What is clear, however, is that there is definitely a strong link between “positivity” and health. Additional studies have found that a positive attitude improves outcomes and life satisfaction across a spectrum of conditions—including traumatic brain injury, stroke and brain tumors.

What You Can DO

Simply smile more.

A University of Kansas study found that smiling—even fake smiling—reduces heart rate and blood pressure during stressful situations. So try a few minutes of YouTube humor therapy when you’re stomping your feet waiting in line or fuming over a work or family situation. It’s difficult not to smile while watching a favorite funny video.

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Smiling is catchy – try it with your friends!

Practice reframing.

Instead of stressing about a bad lab test, for instance, appreciate the fact that you can afford to make necessary changes in your diet, exercise and reading material to help you reach the goal and improve your health. Our genes are programmed for successful living.

Build resiliency.

Resiliency is the ability to adapt to stressful and/or negative situations and recover. Experts recommend these key ways to build resiliency:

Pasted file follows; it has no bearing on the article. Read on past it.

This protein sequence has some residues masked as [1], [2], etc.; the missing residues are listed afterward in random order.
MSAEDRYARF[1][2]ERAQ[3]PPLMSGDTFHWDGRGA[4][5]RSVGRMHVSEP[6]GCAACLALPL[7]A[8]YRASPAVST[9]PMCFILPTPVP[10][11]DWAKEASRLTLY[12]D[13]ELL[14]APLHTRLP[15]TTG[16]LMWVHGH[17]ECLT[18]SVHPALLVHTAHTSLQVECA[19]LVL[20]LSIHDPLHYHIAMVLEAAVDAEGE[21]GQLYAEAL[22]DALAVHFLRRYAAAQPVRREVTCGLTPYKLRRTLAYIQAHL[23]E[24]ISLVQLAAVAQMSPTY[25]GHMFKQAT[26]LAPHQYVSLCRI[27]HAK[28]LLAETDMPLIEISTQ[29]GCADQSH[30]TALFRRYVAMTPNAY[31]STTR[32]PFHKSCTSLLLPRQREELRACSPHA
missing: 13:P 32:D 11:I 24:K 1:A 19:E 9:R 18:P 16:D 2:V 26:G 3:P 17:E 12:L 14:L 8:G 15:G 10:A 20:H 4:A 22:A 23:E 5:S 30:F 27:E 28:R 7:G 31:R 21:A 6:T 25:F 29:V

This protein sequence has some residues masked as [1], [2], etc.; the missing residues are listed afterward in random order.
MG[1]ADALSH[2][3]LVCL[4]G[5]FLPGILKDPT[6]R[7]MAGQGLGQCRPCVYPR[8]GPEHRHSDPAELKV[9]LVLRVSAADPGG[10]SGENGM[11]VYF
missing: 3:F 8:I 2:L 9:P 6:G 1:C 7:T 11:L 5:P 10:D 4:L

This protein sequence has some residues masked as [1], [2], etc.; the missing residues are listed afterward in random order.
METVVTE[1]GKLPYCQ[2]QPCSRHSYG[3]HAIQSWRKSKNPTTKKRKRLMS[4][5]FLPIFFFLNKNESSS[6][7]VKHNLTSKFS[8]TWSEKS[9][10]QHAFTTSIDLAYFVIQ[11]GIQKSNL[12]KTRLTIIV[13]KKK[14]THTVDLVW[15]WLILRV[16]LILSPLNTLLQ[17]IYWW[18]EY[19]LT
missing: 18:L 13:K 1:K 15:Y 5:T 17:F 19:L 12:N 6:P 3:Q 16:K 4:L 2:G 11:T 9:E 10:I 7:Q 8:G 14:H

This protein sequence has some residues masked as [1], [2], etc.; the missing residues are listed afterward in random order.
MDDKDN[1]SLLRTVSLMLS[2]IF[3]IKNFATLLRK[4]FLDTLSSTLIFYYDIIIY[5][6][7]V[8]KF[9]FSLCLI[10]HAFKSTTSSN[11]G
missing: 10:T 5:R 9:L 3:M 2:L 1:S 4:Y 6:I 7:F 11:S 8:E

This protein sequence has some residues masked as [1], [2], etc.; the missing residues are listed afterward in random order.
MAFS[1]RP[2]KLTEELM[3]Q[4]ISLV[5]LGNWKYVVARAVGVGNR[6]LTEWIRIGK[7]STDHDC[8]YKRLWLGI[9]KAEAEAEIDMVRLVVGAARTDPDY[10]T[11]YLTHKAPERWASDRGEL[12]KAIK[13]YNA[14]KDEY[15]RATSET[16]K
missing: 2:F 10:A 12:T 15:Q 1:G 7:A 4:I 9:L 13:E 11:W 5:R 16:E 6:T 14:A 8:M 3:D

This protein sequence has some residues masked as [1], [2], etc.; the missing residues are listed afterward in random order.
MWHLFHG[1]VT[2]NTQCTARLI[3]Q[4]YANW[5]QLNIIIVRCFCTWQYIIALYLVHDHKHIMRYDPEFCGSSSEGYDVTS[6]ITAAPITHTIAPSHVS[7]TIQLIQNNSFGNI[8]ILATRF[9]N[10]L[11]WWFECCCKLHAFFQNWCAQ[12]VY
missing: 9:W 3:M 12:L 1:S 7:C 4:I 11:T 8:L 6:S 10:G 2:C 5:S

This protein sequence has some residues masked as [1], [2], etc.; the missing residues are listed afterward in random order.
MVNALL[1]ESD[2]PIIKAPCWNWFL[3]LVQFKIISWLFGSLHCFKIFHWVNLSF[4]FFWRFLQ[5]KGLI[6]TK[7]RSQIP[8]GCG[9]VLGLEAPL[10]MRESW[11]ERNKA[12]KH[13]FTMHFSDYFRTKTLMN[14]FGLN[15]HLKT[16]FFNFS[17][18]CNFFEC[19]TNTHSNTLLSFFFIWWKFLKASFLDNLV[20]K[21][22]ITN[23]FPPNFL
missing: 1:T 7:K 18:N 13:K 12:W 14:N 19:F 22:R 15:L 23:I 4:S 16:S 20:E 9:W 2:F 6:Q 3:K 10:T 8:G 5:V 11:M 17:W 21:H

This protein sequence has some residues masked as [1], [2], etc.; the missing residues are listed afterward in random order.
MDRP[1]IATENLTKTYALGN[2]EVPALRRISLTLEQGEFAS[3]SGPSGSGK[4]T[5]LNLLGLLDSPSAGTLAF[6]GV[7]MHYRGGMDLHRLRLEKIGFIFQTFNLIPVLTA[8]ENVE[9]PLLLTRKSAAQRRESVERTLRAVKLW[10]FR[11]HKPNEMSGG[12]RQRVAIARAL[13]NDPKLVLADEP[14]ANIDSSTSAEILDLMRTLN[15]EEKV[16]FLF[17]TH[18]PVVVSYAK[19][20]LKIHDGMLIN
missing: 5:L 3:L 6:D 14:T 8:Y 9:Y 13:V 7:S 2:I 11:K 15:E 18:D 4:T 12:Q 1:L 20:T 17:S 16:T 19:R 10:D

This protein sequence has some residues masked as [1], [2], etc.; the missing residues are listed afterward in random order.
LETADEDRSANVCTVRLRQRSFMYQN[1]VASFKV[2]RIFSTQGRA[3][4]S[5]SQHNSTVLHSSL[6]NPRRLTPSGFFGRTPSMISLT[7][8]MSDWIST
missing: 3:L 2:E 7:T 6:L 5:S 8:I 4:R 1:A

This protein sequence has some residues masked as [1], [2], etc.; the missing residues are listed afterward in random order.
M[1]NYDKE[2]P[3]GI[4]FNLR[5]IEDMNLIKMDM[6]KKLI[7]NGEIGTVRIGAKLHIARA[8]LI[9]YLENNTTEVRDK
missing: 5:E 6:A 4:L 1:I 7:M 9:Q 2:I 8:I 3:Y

• Maintain good relationships with family and friends.
  • Accept that change is a part of life.
  • Practice personal habits of health .
  • Focus on positive events and situations – count your blessings!
  • Take action on problems rather than just hoping they disappear or waiting for them to resolve themselves. 

Dr. Brouse provides coaching on coping skills that allow for a more positive outlook and outcome in life. The Build A Better You program designs positive objectives for diet, exercise, nutritional supplementation and a positive mindset. Call Kathy for a Nutritional Advice Interview with Dr. Brouse – 503.631.4184.

Wholesome ~ Fresh ~ Delicious                                                                                                    A Cookbook From The Brouse House

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JENNIE BROUSE has a passion for making delicious, nutritious food, and has been practicing since she was a girl. Her dear mother instilled in her the wisdom of eating for health, growing and preserving food from their large garden, and cooking from scratch. This lifestyle continued while raising their children to today. Sharing her delicious meals with friends and family has been part of her “love language”. Jennie’s husband, Richard, has counseled many patients with nutritional advice for over 43 years. She has worked beside him encouraging them in their change to a healthier lifestyle, including eating habits. This cookbook has evolved from the many requests of patients and friends who want a few guidelines for more wholesome cooking. Thus, Wholesome-Fresh-Delicious has been created with recipes that have been favorites in the Brouse house. It is the authors’ hope that many will be inspired to seek out more wholesome food sources, embrace seasonal eating of fresh produce, and love cooking from scratch; all of which will encourage great health!